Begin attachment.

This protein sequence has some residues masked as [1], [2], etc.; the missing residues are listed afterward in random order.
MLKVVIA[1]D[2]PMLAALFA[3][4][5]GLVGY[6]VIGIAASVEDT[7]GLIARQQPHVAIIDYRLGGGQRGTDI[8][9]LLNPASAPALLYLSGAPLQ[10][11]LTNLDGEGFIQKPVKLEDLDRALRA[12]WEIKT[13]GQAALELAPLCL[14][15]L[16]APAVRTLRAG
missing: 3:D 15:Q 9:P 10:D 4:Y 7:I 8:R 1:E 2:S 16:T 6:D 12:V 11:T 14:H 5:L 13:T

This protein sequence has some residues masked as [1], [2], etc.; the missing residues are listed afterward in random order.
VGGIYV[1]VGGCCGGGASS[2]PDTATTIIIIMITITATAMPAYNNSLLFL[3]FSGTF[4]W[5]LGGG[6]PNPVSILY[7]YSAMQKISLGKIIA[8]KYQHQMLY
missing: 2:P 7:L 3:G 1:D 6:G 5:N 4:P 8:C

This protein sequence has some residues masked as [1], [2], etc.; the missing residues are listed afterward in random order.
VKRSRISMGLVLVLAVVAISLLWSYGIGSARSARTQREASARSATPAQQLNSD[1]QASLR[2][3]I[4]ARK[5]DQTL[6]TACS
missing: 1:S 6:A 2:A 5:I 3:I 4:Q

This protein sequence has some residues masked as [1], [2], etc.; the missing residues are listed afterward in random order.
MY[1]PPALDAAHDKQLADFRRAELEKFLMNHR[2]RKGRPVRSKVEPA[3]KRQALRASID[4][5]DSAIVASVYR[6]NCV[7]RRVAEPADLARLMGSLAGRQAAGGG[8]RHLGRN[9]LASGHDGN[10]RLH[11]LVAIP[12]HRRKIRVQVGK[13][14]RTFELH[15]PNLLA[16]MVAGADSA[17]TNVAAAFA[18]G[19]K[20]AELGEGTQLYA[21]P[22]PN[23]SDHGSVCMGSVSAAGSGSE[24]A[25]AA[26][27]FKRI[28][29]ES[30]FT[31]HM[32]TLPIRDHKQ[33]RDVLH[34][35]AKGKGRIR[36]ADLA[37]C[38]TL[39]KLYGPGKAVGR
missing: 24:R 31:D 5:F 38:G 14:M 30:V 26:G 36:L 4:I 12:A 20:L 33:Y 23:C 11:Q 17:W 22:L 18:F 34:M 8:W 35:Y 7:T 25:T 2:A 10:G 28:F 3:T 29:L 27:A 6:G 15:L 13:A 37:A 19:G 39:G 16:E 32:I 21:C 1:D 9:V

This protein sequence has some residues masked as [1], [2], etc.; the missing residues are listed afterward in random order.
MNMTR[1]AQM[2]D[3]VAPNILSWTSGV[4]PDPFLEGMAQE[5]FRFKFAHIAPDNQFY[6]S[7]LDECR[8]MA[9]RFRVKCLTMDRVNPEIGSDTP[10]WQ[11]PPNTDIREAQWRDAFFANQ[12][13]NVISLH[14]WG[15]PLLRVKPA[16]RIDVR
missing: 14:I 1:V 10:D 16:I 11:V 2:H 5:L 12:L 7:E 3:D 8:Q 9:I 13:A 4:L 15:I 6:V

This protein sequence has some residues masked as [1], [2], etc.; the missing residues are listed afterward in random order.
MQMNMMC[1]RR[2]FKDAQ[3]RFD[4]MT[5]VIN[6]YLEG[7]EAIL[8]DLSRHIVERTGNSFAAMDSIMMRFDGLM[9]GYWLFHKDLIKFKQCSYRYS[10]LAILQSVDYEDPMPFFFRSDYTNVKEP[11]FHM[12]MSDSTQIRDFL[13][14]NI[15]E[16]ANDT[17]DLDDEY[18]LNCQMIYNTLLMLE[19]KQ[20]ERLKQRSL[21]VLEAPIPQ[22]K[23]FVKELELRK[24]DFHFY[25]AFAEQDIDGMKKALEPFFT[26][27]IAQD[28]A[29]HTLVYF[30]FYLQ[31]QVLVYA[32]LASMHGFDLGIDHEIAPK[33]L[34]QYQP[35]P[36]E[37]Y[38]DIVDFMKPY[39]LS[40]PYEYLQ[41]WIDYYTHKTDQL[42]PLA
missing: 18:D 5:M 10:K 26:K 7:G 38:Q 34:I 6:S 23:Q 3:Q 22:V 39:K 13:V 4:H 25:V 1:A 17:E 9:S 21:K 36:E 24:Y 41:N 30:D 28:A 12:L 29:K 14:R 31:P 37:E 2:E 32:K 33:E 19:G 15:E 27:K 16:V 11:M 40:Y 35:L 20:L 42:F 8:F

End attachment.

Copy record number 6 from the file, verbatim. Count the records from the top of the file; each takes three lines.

This protein sequence has some residues masked as [1], [2], etc.; the missing residues are listed afterward in random order.
MQMNMMC[1]RR[2]FKDAQ[3]RFD[4]MT[5]VIN[6]YLEG[7]EAIL[8]DLSRHIVERTGNSFAAMDSIMMRFDGLM[9]GYWLFHKDLIKFKQCSYRYS[10]LAILQSVDYEDPMPFFFRSDYTNVKEP[11]FHM[12]MSDSTQIRDFL[13][14]NI[15]E[16]ANDT[17]DLDDEY[18]LNCQMIYNTLLMLE[19]KQ[20]ERLKQRSL[21]VLEAPIPQ[22]K[23]FVKELELRK[24]DFHFY[25]AFAEQDIDGMKKALEPFFT[26][27]IAQD[28]A[29]HTLVYF[30]FYLQ[31]QVLVYA[32]LASMHGFDLGIDHEIAPK[33]L[34]QYQP[35]P[36]E[37]Y[38]DIVDFMKPY[39]LS[40]PYEYLQ[41]WIDYYTHKTDQL[42]PLA
missing: 18:D 5:M 10:K 26:K 7:G 38:Q 34:I 6:S 23:Q 3:Q 22:V 39:K 13:V 4:H 25:V 1:A 17:E 9:S 21:K 36:E 24:Y 41:N 30:D 28:A 12:L 29:K 14:R 31:P 37:E 2:E 32:K 33:E 19:G 15:E 27:K 16:V 11:M 40:Y 35:L 20:L 42:F 8:F